The population of Australian Capital Territory (ACT) is a little over 300,000. The total area of the territory is a fraction over 2,400 square kilometres; tiny by Australian standards. The Capital Territory is surrounded by New South Wales, with the capital Canberra surrounding Lake Burley Griffin, which is man made.
The Australian Capital Territory stretches 88km from north to south and only 30km from west to east. The landscape around Canberra is made up of rugged plains, hills and mountains, as well as plenty of trees. This countryside leads into New South Wales from all directions, with most of the landscape being National Parks.
40% of ACT is made up of the Namadgi National Park, although the ACT is also home to the Kosciusko National Park. There are plenty of walking trails around Canberra, and some beautiful barbecue areas where you can stop along your journey.
The Murrumbridge River runs from south east to north west and offers some great swimming spots. These include the Black Mountain, Casuarina Sands, Cotter Dam, Gibraltar Falls, Kambah Pool Reserve, Point Hill Crossing, Pine Island and Uriarra Crossing. About 30km north of Canberrais Bywong, a replica of an old mining town and settlement.
30km south is the Lanyon Homestead, where the buildings and landscape are truly beautiful. You can also visit the Nolan Gallery, which displays a collection of artwork by Sidney Nolan.
There are several pretty towns around Canberra and ACT which are worth visiting en route, including Braidwood, Bungendore, Gold Creek, Queanbeyan and Tharwa.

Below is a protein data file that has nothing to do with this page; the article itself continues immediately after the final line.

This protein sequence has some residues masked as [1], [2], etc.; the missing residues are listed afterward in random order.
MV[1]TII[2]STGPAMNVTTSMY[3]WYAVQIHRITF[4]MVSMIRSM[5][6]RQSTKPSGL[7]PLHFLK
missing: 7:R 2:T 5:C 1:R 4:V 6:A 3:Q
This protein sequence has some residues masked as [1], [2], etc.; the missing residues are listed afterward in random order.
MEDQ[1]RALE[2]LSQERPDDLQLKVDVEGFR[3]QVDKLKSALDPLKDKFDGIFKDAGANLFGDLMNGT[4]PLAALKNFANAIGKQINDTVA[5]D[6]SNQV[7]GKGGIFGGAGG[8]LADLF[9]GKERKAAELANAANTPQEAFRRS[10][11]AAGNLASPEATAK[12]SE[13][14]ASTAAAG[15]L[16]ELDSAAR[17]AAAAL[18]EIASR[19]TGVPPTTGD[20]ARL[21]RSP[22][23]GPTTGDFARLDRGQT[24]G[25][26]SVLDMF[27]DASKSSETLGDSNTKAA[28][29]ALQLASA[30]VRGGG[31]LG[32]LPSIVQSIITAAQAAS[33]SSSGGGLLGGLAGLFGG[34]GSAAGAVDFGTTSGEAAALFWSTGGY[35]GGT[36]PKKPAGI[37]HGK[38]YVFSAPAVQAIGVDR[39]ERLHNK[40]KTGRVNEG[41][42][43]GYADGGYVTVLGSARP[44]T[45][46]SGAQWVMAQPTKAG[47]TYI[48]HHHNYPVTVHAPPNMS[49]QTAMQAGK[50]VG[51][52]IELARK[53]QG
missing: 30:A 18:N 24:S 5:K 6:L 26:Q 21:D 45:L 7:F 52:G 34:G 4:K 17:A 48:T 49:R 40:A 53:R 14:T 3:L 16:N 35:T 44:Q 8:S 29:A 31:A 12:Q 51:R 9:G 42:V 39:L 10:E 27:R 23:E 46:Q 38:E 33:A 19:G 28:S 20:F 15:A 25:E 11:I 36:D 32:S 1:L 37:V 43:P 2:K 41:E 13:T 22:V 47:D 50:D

A Little History
In 1901 a decision was made to develop a national capital. The move was as a direct result of the federation of colonies in Australia. However, it wasn't until 1908 that the location of the capital had been decided.
The location was a compromise between the two rivals Melbourne and Sydney. This explains why the capital is roughly between the two states; although slightly closer to Sydney.
Who was to design the city, was decided by way of an international competion which was won by an American architect named, Walter Burley Griffin.
Canberra was the name given to the new capital which is rumoured to be a translation of 'meeting place' in aboriginal. Slow progress was made, and until 1927 decisions were still made in Melbourne until parliament was convened in Canberra.
The depression put a further dampener on the developments. It fact things didn't really start happening until well after the second world war.
The Australian National University opened in 1946 followed by the Canberra School of Music in 1965 and is home to the National War Memorial.
Points of Interest
The Floriade Festival
If you like flowers, this festival is for you. Essentially a stunning display of Canberra's spring flowers during the months of October and November.
Upon Capital Hill rests a huge four legged flag mast that marks the location of Parliament House. A large percentage of the building is open to the public between 9am and 5pm, and is well worth the visit.